Intestinal flora plays a preventive role
The intestinal flora allows the assimilation of vitamins and minerals and protects us from inflammatory phenomena and the development of pathological conditions such as osteoporosis.
A healthy intestinal flora acts as a real barrier so that inflammatory molecules do not enter the general circulation.
How can you restore your gut flora?
Improve your lifestyle
The first step to restoring your gut flora is a healthy lifestyle. A diet high in sugar or fat, drinking too much coffee, and smoking are all excesses that you need to avoid in your daily life.
It is also important to engage in regular physical activity to stay fit and reduce stress.
Probiotics are microorganisms or bacteria that complement the intestinal flora. Eaten regularly and in sufficient quantities, probiotics are live bacteria that strengthen our gut flora. These bacteria are naturally present in our bodies and we get them in part from food.
Lactic acid bacteria are among the most important probiotics. Their common name comes from the fact that they produce lactic acid. They include lactobacilli (bacteria in the genus Lactobacillus), bifidobacteria (bacteria in the genus Bifidobacterium), and some streptococci (bacteria in the genus Streptococcus).
Probiotic foods: The best known is fermented yogurt. Sauerkraut, fermented soy products, kefir, and dairy products are foods rich in probiotics.
Probiotics in dietary supplements: only products that provide at least 9 billion bacteria per intake have an effect on the intestinal flora. They are available in powder or capsule form. Brewer’s yeast also a probiotic contains non-pathogenic microscopic fungi that digest sugar and starch from grains, creating an environment rich in protein and vitamins, especially B vitamins.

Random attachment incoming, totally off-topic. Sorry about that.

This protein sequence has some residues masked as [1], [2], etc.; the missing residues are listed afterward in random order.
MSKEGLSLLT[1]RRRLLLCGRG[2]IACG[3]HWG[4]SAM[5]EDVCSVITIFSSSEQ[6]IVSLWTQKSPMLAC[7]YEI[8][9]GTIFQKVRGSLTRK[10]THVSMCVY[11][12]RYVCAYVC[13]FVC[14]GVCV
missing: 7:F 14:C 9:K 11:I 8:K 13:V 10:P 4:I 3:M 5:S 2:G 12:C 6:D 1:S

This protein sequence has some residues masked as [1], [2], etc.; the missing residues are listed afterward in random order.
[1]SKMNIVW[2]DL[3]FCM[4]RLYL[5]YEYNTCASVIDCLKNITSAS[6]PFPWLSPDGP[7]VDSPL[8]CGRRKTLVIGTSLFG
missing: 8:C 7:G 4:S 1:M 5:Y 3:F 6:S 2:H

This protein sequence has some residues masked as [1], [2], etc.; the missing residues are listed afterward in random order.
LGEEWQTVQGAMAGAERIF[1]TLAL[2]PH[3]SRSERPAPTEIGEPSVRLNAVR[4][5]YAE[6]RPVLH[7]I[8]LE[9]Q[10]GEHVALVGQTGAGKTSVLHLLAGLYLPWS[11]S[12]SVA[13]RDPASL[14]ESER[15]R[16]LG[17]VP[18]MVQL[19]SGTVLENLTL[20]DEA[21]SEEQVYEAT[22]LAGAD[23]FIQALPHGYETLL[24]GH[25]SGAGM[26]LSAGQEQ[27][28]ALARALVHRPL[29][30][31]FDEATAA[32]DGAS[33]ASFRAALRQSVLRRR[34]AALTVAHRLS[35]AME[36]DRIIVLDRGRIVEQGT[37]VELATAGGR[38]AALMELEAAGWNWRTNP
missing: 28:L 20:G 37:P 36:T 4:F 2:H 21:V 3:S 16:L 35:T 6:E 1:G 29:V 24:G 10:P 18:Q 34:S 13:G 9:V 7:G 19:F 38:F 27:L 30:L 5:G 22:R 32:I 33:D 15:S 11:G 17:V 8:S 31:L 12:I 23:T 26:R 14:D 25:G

A prebiotic has the ability to help increase the growth and activity of probiotics. It is a soluble fiber that has the distinction of not being digested in the small intestine, so it serves as a preferred food for probiotics. These are primarily fructooligosaccharides (FOS) or galactooligosaccharides (GOS).
If you’re taking probiotics, you also need to take a prebiotic to repopulate your gut flora with good bacteria.
Wheat, barley, rye, asparagus, garlic, artichokes, onions, and bananas are prebiotic foods rich in FOS and GOS that feed probiotics.
A balanced diet
For probiotic bacteria to survive, multiply and destroy harmful microorganisms in the gut flora, you need good quality food in sufficient quantities.
Some foods help keep the gut flora in balance. Eat plenty of fruits, cooked vegetables, and whole grains and limit red meat and sausages rich in saturated fatty acids.
Also, limit sugar and fatty foods such as cream and butter. It is also important to eat slowly and chew your food well to make sure the nutrients are better absorbed.
Take Saccharomyces Boulardii with antibiotics
Antibiotics disrupt the balance of the quantity and diversity of gut bacteria and thus the gut flora. Antibiotics are actually very useful in fighting infections, but they do not distinguish between good and bad bacteria. To limit their effect on the digestive system, it is recommended to consume the yeast Saccharomyces Boulardii, which has been shown to be effective in reducing the incidence of diarrhea while taking antibiotics.
The intestinal flora is a veritable ecosystem inhabited by more than 100,000 billion bacteria. The balance of gut flora affects our body and its ability to effectively fight aggressions that can alter our immune system. Taking probiotics in combination with a rich and varied diet is the solution to restore our intestinal flora and thus strengthen our immunity and therefore our health.